onto day one of president obama's second term. He and the first lady surprised visitors at the white house today. Talk about high level tour guards. There they were. No one could believe their eyes.... See More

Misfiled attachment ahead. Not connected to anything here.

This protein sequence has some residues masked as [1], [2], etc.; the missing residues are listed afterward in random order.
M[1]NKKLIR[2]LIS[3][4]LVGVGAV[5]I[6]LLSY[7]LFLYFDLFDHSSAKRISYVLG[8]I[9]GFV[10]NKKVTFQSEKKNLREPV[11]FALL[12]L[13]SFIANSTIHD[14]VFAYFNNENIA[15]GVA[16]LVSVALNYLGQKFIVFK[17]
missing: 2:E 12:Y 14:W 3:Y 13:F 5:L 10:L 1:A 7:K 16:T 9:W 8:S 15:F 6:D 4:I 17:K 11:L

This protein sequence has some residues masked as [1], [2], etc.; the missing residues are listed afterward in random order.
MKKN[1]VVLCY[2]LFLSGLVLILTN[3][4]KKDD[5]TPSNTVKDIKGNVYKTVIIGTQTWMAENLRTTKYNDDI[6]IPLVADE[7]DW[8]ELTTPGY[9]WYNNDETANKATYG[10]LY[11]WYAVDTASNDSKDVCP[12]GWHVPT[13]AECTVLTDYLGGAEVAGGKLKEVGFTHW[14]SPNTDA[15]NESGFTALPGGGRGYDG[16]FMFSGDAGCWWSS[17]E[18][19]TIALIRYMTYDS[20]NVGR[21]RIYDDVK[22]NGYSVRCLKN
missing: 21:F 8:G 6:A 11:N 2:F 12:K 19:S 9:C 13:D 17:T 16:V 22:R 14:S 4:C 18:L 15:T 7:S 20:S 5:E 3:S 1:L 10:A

onto day one of president obama's second term. He and the first lady surprised visitors at the white house today. Talk about high level tour guards. There they were. No one could believe their eyes. But as we know, yesterday, the president said he has big changes planned for the next four years. The question becomes, exactly what is he going to do? And abc's chief white house correspondent jonathan karl spent the day I i ttrying to find out. Reporter: After the obamas left the big inaugural ball, they returned to the white house for a star-studded after hours party. Celebrities posted photos well after midnight. But today, it's back to reality. President obama's inaugural speech outlined a boldly liberal vision that congressional republicans declared dead on arrival. Unabashedly far left of center inauguration speech. Obviously, it's not designed to bring us together. Reporter: Now that the actually going to do? He dedicated more of the speech to climate change than any other one issue. We will respond to the threat of climate change, knowing that the failure to do so would betray our children and future generations. Reporter: That came as a surprise. During the campaign, the president spent more time touting the very fossil fuels that contribute to global warming. Too much oil. That's a good problem to have. Reporter: We tried to press the white house today on what the president's going to do now that he has made climate change a top priority. What specifically does he want to do that he didn't do in the first term? Well, I think the president will move forward in implementing some of the actions that he took in the first term. Reporter: Did he run a single ad during the entire campaign that invoked climate change? I can't remember, but it was certainly an issue that he talked about frequently on the campaign trail. Reporter: We checked. The campaign ran more than 460,000 ads, not a single one mentioned climate change. White house officials acknowledge there aren't the votes in congress for a big climate change bill -- even from moderate democrats concerned it would drive up the price of oil and gas. That's why on this issue, the president's first move won't be in congress. Supporters like you will be the heart of this organization. Reporter: With an assist from the first lady, he's launching his new advocacy group -- organizing for action -- to build public support and pressure to get votes in congress that just aren't there right now. The president's new advocacy group will operate like a campaign, running tv ads and sending volunteers to knock on doors, promoting the president's agenda. In terms of the specifics of that agenda, the white house says that will come three weeks from tonight, diane, when the president delivers his state of the union address. Jonathan karl, thank you. And as you know, there was
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